Vellum
05-07-2013, 11:58 AM
I'm not a real fan of this cloud option for two reasons, I do most of my work with an offline computer and I don't fully trust the security of a cloud system.

Midgardsormr
05-07-2013, 07:25 PM
First of all, since the original article was unkind enough to nowhere link to a first-hand account: Adobe Creative Cloud press release (http://www.adobe.com/cc/letter.html)

Things have been moving this direction somewhat inexorably, both in terms of specific products, such as Adobe's Creative Cloud and SimCity 5, and in terms of computing in general. Autodesk (publishers of Maya, Autocad, 3DS Max, et al) is starting to experiment with processing in the cloud, where the only thing running on the local machine is the GUI, and the actual software remains on their servers. And some hardware manufacturers are starting to look toward situations where the end user has what is effectively a dumb terminal: input and output on the desk, with the computer itself physically located elsewhere, or perhaps even virtualized in a server. At the moment, it's not yet possible to compress the video signal quite enough for Internet delivery, but you can easily push it over a LAN. Ironically, it's not yet possible to send HDMI that way, so PC-over-IP, while it looks more secure on paper, actually re-opens the analog hole that the content producers have been working so hard to close.

I personally don't like it. I want to purchase my software and then not have to worry about ongoing costs to use it. Additionally, with every new release, somebody's custom tools get broken. We're still using 3DS Max 2012 at work because 2013 isn't compatible with many of our scripts and plug-ins. I've heard that Weta is still using Maya 4 for certain parts of their pipeline. If we project that forward, we can assume that eventually, mandatory updates will cause no end of headaches for pipeline developers.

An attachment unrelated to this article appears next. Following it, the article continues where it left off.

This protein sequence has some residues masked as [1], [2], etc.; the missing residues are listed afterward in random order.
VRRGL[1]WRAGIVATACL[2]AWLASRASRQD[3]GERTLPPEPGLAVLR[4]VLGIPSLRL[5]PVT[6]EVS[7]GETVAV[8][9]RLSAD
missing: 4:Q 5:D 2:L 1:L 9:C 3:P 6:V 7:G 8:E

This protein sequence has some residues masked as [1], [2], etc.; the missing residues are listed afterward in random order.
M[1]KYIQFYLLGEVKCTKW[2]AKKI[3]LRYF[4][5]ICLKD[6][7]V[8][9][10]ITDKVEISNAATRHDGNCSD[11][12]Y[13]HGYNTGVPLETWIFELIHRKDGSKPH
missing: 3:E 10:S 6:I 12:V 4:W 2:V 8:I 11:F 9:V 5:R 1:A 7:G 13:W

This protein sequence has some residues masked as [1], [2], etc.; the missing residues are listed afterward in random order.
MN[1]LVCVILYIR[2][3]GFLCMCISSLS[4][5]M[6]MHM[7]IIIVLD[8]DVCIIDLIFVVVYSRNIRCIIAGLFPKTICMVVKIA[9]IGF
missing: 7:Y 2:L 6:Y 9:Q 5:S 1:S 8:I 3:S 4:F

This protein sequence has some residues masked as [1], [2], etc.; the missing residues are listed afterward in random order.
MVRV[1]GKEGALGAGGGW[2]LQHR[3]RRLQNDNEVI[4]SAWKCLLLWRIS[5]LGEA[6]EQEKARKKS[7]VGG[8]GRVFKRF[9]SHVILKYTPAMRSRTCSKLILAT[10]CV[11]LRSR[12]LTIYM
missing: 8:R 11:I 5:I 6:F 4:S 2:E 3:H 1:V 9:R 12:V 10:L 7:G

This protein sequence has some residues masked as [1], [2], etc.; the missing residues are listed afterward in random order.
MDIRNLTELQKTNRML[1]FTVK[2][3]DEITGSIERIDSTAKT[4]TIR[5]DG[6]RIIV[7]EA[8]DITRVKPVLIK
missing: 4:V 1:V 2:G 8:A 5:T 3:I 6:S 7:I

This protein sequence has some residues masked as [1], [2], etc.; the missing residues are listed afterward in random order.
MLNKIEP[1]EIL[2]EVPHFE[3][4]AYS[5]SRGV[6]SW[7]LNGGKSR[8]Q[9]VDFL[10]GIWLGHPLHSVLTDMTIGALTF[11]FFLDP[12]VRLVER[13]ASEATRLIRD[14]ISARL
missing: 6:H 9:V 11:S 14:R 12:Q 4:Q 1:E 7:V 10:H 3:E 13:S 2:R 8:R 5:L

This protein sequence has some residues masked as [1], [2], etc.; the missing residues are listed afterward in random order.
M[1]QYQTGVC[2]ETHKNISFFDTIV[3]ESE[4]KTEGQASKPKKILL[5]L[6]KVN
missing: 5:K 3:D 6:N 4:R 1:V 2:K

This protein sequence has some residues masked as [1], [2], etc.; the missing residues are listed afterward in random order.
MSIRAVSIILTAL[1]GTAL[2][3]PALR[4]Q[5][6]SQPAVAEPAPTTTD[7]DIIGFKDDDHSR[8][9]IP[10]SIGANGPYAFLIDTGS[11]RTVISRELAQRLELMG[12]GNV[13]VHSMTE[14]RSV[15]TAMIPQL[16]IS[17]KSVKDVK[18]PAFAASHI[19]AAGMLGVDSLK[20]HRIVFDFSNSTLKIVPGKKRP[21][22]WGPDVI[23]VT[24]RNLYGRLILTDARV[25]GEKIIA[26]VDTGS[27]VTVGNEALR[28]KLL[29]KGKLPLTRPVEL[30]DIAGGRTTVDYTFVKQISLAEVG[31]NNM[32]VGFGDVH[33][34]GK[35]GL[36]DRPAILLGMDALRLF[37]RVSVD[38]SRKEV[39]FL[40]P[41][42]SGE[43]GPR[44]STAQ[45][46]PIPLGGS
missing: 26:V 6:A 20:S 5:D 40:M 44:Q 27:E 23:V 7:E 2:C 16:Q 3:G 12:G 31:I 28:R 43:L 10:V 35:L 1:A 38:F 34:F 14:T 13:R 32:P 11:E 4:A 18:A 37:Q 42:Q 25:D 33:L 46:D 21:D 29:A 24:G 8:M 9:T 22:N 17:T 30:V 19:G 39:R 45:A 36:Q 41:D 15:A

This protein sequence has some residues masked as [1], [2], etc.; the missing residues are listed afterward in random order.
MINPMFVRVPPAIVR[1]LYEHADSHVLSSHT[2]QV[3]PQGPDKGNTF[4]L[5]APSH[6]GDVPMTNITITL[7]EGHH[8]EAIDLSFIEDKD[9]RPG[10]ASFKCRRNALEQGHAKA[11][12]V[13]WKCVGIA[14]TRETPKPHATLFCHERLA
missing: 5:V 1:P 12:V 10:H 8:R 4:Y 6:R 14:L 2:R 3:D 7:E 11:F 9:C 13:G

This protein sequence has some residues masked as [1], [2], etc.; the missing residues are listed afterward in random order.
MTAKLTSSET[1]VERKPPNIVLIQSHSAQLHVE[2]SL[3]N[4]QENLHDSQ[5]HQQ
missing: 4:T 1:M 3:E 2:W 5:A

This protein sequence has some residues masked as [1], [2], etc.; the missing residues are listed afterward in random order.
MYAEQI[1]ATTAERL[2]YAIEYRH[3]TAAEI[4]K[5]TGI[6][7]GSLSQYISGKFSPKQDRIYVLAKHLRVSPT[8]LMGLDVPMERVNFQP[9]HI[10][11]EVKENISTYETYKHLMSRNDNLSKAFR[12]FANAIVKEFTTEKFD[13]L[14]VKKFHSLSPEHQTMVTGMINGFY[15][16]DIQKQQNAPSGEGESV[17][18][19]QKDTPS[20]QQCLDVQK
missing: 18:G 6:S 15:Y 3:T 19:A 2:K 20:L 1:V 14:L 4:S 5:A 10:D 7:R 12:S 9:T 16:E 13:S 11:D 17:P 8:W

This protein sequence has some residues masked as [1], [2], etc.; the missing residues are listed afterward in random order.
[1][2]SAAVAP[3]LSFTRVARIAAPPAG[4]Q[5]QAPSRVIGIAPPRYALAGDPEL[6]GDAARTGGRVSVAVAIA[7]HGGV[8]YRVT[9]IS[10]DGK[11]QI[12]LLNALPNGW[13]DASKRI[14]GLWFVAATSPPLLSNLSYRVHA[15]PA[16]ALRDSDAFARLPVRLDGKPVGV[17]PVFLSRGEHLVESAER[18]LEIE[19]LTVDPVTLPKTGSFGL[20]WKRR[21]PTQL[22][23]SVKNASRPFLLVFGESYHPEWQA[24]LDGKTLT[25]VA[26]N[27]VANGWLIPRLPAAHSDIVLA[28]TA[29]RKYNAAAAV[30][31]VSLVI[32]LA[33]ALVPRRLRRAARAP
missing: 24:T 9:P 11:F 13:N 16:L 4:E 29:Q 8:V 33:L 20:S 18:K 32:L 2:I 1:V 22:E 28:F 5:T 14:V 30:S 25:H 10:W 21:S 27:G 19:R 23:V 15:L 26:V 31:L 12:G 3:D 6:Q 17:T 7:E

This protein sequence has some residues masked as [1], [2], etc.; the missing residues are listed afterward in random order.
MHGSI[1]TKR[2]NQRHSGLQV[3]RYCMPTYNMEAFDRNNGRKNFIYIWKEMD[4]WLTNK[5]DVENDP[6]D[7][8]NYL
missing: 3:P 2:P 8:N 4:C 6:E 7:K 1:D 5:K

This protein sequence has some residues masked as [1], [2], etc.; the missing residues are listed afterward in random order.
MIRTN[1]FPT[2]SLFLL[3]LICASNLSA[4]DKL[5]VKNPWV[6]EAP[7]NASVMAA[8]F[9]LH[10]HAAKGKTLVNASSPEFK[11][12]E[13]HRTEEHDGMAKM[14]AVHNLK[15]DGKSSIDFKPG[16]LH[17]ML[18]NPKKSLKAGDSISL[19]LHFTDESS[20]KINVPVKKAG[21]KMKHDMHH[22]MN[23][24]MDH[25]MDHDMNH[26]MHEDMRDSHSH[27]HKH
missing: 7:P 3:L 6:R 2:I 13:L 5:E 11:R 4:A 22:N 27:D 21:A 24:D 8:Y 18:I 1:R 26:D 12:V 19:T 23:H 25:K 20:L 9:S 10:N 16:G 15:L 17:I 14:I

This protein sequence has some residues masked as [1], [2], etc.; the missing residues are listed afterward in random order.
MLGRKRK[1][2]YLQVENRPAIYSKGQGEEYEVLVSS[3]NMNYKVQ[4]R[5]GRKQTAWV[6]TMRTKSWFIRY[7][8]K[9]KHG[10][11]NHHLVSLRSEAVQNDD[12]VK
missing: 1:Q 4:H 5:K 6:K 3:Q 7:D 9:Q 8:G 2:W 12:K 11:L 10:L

As for the cloud storage end of things, I think it's safe to say that it will never be mandatory to use it. For one thing, I can't imagine when we'll have fast enough Internet service here in the US to be able to work with high resolution uncompressed 10-bit video with any kind of interactivity if the files are being stored in the cloud. I'm having a hard enough time managing it on gigabit ethernet when the servers are just down the hall. There's no way I'd want to try to work on my current project if my footage were in the cloud.

Security is, of course, another matter. I haven't really looked into what Adobe's doing there, but I would hazard a guess that they're at least trying to meet the MPAA's standards for access and encryption. If they can hit that target, then I would feel safe enough to put my own projects in their vault.

Jaxilon
05-08-2013, 03:13 AM
I hadn't thought about the "having to be online in order to use it". That would be something I would hate. Especially since I may move to another country that may or may not always have internet. I would be positively frothing at the mouth if I absolutely HAD to have an internet connection in order to do my digital drawings. That would probably force me to find another software solution, until they all when that way.

ravells
05-09-2013, 05:27 AM
From the Adobe Website FAQ: (http://www.adobe.com/uk/products/creativecloud/faq.html)


Do I need ongoing Internet access to use my Creative Cloud desktop applications? (http://www.adobe.com/uk/products/creativecloud/faq.html#)

No. Your Creative Cloud desktop applications (such as Photoshop and Illustrator) are installed directly on your computer, so you won't need an ongoing Internet connection to use them on a daily basis.
You will need to be online when you install and license your software. If you have an annual membership, you'll be asked to connect to the web to validate your software licenses every 30 days. However, you'll be able to use products for 180 days even if you're offline.



For me it's all about the price, and the price is great at @ 50/month for use every Adobe program including all the creative stuff, PS, Illy, dreamweaver, indesign etc but also acrobat, lightroom etc. The full list of what you get is huge (http://www.adobe.com/uk/products/creativecloud/tools-and-services.html).